BioWorld International Correspondent

As he put it himself, Medivir AB CEO Lars Adlersson had "two reasons to celebrate" Tuesday. The drug discovery company he leads had just signed its largest deal ever, a pact potentially worth €122 million with Boehringer Ingelheim GmbH to develop its candidate HIV drug MIV-310. It was also his 39th birthday.

Investors delivered the perfect present, lifting the Huddinge, Sweden, company's share price 30.1 percent to a two-year high of SEK114.5 on the Stockholm stock exchange.

The deal has a structure similar to the €86 million pact to develop MIV-210 the company entered with London-based GlaxoSmithKline plc less than two months ago. Both involve a nucleoside reverse transcript inhibitor (NRTI) and, as with the earlier agreement, Medivir has retained Nordic marketing rights to the compound. (See BioWorld International, May 28, 2003.)

The larger deal size this time around is a reflection of the fact that MIV-310 is in Phase II clinical trials, whereas MIV-210 is at the Phase I stage. Adlersson told a conference call audience that the company had also agreed to an up-front payment with Boehringer Ingelheim that was smaller than the €6 million it took from the GSK deal. The company generated additional cash recently by disposing of its CCS skincare products and pharmaceuticals business for SEK210 million (US$26.0 million), SEK85 million of which it will book as profit.

Boehringer Ingelheim, of Ingelheim, Germany, assumes responsibility for all pharmaceutical and clinical development of MIV-310 and will have marketing rights outside of the Nordic region. Medivir can earn additional payments as MIV-310 passes development and performance milestones, and would gain double-digit royalties on eventual product sales.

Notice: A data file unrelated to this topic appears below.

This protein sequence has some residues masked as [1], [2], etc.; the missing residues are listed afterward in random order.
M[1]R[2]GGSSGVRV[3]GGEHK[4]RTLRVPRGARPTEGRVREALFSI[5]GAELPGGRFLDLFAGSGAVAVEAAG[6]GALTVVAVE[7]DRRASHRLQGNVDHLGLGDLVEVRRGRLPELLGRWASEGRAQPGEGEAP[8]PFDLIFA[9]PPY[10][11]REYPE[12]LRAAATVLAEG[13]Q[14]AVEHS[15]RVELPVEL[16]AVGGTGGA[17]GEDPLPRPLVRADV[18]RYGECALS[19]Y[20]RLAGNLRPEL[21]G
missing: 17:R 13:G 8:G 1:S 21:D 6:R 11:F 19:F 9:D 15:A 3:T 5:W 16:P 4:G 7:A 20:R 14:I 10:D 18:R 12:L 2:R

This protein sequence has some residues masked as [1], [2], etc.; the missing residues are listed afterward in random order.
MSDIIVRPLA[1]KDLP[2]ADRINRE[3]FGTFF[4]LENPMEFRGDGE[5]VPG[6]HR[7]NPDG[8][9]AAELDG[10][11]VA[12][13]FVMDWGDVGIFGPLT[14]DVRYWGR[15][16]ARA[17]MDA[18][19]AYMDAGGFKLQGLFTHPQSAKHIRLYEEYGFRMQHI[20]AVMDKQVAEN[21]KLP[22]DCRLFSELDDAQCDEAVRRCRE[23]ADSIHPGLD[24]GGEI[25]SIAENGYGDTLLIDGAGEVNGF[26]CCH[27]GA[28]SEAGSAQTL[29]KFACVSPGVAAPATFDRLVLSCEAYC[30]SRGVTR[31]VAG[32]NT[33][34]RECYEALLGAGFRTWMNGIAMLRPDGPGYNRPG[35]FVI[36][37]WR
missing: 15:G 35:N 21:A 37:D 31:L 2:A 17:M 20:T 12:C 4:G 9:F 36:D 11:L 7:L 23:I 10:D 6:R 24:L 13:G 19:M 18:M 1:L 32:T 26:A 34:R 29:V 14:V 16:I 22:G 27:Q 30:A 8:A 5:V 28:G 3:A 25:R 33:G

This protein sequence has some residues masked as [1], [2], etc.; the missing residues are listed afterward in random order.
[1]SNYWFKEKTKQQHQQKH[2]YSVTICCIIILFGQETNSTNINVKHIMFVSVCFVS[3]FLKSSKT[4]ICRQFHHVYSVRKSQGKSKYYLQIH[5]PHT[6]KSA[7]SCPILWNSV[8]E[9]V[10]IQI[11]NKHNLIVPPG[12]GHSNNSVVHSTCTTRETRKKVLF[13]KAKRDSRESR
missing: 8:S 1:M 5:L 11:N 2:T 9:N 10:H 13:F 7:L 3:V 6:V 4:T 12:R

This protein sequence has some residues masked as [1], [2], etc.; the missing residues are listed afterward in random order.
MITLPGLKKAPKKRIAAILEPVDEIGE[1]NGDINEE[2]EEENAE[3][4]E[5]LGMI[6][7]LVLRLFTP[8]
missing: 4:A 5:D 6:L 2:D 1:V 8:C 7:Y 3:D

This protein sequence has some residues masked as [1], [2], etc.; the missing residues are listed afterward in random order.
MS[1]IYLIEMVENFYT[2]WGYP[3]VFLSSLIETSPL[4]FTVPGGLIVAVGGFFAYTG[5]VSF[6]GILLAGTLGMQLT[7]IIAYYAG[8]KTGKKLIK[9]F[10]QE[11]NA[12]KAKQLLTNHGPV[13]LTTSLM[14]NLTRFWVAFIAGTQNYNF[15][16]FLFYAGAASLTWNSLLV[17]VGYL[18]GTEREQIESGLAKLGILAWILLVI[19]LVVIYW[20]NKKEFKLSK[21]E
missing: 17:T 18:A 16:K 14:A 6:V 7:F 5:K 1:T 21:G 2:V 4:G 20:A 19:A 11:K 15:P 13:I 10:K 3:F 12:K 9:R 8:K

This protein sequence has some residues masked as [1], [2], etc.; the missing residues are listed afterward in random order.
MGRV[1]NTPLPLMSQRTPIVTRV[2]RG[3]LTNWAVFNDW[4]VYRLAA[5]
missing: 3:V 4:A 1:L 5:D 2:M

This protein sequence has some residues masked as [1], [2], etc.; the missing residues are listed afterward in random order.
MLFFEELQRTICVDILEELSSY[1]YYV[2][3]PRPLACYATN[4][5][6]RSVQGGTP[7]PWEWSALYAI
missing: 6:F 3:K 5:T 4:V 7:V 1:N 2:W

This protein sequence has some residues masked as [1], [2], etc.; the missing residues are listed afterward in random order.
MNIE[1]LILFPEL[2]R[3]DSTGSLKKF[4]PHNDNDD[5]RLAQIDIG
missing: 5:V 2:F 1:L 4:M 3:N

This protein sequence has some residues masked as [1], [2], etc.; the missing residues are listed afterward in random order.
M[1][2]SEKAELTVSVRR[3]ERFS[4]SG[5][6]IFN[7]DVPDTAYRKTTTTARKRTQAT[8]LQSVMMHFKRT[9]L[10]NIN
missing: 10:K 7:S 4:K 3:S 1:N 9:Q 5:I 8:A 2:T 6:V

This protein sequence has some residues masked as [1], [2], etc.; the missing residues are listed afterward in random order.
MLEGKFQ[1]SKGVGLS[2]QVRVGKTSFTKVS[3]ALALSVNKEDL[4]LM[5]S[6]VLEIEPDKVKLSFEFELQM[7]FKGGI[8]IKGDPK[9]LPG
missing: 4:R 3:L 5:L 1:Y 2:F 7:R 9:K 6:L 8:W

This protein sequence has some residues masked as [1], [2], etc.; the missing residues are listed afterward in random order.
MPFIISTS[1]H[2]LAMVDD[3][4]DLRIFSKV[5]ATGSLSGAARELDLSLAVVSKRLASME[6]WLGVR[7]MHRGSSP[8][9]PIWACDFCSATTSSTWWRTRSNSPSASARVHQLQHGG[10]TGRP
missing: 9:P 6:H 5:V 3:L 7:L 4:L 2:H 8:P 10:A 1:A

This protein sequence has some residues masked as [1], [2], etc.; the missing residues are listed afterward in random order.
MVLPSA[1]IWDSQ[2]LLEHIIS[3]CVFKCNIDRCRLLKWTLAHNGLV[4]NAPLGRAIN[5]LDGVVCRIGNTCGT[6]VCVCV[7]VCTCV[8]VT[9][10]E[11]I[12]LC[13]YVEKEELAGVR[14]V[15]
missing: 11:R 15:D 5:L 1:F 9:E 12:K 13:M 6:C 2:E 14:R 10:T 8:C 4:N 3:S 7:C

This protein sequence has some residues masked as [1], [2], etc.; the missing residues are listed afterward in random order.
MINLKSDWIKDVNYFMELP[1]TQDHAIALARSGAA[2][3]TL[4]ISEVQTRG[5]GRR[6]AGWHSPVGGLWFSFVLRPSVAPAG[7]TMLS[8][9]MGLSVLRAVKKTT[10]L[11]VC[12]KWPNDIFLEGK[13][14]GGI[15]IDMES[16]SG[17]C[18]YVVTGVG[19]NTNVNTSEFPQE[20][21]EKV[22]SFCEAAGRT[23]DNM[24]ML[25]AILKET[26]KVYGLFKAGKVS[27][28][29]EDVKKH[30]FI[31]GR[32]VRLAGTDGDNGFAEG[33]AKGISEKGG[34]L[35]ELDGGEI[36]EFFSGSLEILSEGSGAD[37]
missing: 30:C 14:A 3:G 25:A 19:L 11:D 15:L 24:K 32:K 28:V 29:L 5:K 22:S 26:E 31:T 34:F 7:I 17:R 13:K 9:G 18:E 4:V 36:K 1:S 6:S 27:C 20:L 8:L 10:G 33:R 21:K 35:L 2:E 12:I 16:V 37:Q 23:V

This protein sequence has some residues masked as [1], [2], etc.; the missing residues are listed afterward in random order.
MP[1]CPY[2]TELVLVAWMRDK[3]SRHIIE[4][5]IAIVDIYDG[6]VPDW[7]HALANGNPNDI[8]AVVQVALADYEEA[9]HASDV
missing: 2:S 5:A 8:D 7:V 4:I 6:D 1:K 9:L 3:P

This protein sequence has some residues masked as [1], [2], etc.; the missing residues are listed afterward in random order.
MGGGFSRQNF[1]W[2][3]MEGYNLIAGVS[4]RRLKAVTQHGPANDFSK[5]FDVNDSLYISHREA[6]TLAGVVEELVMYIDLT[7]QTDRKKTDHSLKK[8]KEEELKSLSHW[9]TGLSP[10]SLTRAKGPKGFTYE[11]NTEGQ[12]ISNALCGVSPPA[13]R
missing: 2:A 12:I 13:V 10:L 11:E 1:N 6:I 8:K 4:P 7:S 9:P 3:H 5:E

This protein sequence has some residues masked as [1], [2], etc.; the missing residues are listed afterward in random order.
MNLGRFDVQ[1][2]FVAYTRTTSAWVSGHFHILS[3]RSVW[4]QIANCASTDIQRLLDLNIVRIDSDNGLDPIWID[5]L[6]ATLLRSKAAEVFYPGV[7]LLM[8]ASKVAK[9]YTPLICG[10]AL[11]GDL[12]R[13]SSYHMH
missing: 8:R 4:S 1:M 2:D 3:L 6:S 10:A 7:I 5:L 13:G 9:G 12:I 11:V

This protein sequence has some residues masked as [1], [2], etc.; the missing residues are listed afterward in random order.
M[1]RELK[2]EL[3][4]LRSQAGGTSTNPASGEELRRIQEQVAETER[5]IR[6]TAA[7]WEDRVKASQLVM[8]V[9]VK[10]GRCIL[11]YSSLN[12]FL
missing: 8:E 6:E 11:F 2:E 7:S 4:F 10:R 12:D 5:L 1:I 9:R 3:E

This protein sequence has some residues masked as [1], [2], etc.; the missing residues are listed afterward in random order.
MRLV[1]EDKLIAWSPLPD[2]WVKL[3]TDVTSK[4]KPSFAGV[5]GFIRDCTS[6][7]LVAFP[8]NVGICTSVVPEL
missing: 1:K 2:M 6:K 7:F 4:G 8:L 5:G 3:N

MIV-310 is in development for treating mutant HIV strains that are resistant to currently available NRTIs. According to Medivir, a recent study showed that up to 70 percent of the 1.4 million people with HIV infection in the industrialized world are resistant to at least one NRTI drug. In a four-week Phase IIa study, MIV-310 reduced viral load by 99 percent in HIV patients receiving between three and six other antiviral agents, said Medivir's vice president of pharmaceutical development, Johan Harmenberg. No side effects were reported at the administered dose of 7.5 mg/day, he said.

Medivir last year licensed out another anti-HIV compound, a non-nuceloside reverse transcriptase inhibitor (NNRTI), MV026048, to Basel, Switzerland-based F. Hoffmann-La Roche Ltd. (See BioWorld International, April 17, 2002.)

Another NNRTI drug, MIV-170, is undergoing lead optimization, while two other antivirals are entering Phase III clinical trials. MIV-606 (now RP-606), which is in development for shingles, is partnered with Reliant Pharmaceuticals, of Liberty Corner, N.J., while ME-609 is in development for labial herpes.

The company will retain an interest in viral polymerase inhibition, but it is increasingly looking elsewhere in its search for new drug candidates.

"The next step for Medivir is to become one of the world leaders in protease research," Adlersson told the conference call audience.

Rein Piir, chief financial officer and director of investor relations, told BioWorld International that the company plans to extend its protease inhibition program to all four protease families in the next 12 to 18 months. It will cost about SEK50 million to hire more scientific staff and to obtain the necessary compound libraries. "The skill isn't to have them. The skill is to use them correctly," he said.

The company has two preclinical protease inhibition programs under way. It has a collaboration with Peptimmune Inc., a subsidiary of Cambridge, Mass.-based Genzyme Corp., to find inhibitors of Cathepsin S for treating autoimmune disorders. That has been at the lead-optimization stage for the past two years, and is progressing toward clinical development, Piir said. The second program, which is focused on finding inhibitors of Cathepsin K for treatment of osteoporosis, is at an earlier stage of development.